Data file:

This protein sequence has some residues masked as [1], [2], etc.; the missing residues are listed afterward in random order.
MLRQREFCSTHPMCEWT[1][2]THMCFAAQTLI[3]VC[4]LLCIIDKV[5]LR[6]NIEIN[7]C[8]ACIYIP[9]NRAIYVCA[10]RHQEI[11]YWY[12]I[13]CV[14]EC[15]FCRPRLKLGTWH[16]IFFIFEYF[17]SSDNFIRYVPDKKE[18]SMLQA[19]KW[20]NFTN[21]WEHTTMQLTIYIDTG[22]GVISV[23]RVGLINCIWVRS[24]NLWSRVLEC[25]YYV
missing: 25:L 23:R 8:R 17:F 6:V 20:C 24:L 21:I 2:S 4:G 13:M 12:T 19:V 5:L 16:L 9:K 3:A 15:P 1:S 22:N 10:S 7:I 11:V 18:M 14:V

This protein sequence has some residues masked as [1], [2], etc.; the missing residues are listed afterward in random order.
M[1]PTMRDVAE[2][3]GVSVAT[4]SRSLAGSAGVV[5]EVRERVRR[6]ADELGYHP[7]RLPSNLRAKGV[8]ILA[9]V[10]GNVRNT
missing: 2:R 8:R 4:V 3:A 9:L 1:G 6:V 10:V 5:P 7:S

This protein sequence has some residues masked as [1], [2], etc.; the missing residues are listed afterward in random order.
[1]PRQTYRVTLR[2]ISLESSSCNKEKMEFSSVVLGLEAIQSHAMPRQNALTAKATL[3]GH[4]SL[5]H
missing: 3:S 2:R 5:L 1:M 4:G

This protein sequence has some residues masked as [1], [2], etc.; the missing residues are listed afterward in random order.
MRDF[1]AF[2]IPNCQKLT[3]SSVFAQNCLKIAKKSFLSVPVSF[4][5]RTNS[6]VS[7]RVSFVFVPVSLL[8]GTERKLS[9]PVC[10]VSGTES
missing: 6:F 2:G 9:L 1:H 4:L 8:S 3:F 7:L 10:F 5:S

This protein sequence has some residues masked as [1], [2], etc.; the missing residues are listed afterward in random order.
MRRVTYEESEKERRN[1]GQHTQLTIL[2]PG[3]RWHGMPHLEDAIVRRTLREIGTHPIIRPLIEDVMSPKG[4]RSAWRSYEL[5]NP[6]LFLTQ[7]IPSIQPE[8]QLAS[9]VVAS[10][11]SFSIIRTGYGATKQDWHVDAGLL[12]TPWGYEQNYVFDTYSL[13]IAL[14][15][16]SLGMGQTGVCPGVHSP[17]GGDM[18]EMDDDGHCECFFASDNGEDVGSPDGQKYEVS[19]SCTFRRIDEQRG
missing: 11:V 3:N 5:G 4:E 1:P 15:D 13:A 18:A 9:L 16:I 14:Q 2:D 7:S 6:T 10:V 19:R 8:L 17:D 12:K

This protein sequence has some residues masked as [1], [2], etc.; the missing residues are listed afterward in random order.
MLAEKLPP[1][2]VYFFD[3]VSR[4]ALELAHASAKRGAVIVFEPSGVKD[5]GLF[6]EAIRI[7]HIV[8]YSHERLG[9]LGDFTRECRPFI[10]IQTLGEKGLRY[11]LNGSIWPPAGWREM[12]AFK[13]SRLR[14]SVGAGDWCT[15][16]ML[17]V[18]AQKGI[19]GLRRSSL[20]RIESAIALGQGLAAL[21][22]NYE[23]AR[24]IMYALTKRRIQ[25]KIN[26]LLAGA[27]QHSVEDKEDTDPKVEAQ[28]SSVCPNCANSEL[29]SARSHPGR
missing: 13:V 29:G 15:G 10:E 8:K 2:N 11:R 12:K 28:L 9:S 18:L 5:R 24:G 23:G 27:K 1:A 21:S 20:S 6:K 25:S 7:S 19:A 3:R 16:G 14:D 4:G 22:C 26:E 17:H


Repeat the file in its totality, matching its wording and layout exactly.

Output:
This protein sequence has some residues masked as [1], [2], etc.; the missing residues are listed afterward in random order.
MLRQREFCSTHPMCEWT[1][2]THMCFAAQTLI[3]VC[4]LLCIIDKV[5]LR[6]NIEIN[7]C[8]ACIYIP[9]NRAIYVCA[10]RHQEI[11]YWY[12]I[13]CV[14]EC[15]FCRPRLKLGTWH[16]IFFIFEYF[17]SSDNFIRYVPDKKE[18]SMLQA[19]KW[20]NFTN[21]WEHTTMQLTIYIDTG[22]GVISV[23]RVGLINCIWVRS[24]NLWSRVLEC[25]YYV
missing: 25:L 23:R 8:R 17:F 6:V 20:C 24:L 21:I 2:S 4:G 13:M 12:T 19:V 5:L 16:L 9:K 3:A 15:P 1:S 22:N 10:S 7:I 11:V 18:M 14:V

This protein sequence has some residues masked as [1], [2], etc.; the missing residues are listed afterward in random order.
M[1]PTMRDVAE[2][3]GVSVAT[4]SRSLAGSAGVV[5]EVRERVRR[6]ADELGYHP[7]RLPSNLRAKGV[8]ILA[9]V[10]GNVRNT
missing: 2:R 8:R 4:V 3:A 9:L 1:G 6:V 10:V 5:P 7:S

This protein sequence has some residues masked as [1], [2], etc.; the missing residues are listed afterward in random order.
[1]PRQTYRVTLR[2]ISLESSSCNKEKMEFSSVVLGLEAIQSHAMPRQNALTAKATL[3]GH[4]SL[5]H
missing: 3:S 2:R 5:L 1:M 4:G

This protein sequence has some residues masked as [1], [2], etc.; the missing residues are listed afterward in random order.
MRDF[1]AF[2]IPNCQKLT[3]SSVFAQNCLKIAKKSFLSVPVSF[4][5]RTNS[6]VS[7]RVSFVFVPVSLL[8]GTERKLS[9]PVC[10]VSGTES
missing: 6:F 2:G 9:L 1:H 4:L 8:S 3:F 7:L 10:F 5:S

This protein sequence has some residues masked as [1], [2], etc.; the missing residues are listed afterward in random order.
MRRVTYEESEKERRN[1]GQHTQLTIL[2]PG[3]RWHGMPHLEDAIVRRTLREIGTHPIIRPLIEDVMSPKG[4]RSAWRSYEL[5]NP[6]LFLTQ[7]IPSIQPE[8]QLAS[9]VVAS[10][11]SFSIIRTGYGATKQDWHVDAGLL[12]TPWGYEQNYVFDTYSL[13]IAL[14][15][16]SLGMGQTGVCPGVHSP[17]GGDM[18]EMDDDGHCECFFASDNGEDVGSPDGQKYEVS[19]SCTFRRIDEQRG
missing: 11:V 3:N 5:G 4:E 1:P 15:D 13:A 18:A 9:L 16:I 14:Q 2:D 7:S 6:T 10:V 19:R 8:L 17:D 12:K

This protein sequence has some residues masked as [1], [2], etc.; the missing residues are listed afterward in random order.
MLAEKLPP[1][2]VYFFD[3]VSR[4]ALELAHASAKRGAVIVFEPSGVKD[5]GLF[6]EAIRI[7]HIV[8]YSHERLG[9]LGDFTRECRPFI[10]IQTLGEKGLRY[11]LNGSIWPPAGWREM[12]AFK[13]SRLR[14]SVGAGDWCT[15][16]ML[17]V[18]AQKGI[19]GLRRSSL[20]RIESAIALGQGLAAL[21][22]NYE[23]AR[24]IMYALTKRRIQ[25]KIN[26]LLAGA[27]QHSVEDKEDTDPKVEAQ[28]SSVCPNCANSEL[29]SARSHPGR
missing: 13:V 29:G 15:G 10:E 8:K 2:N 11:R 12:K 28:L 9:S 18:L 5:R 24:G 23:G 27:K 1:A 21:S 20:S 6:K 25:S 7:S 19:A 3:R 16:G 14:D 4:G 22:C 26:E 17:H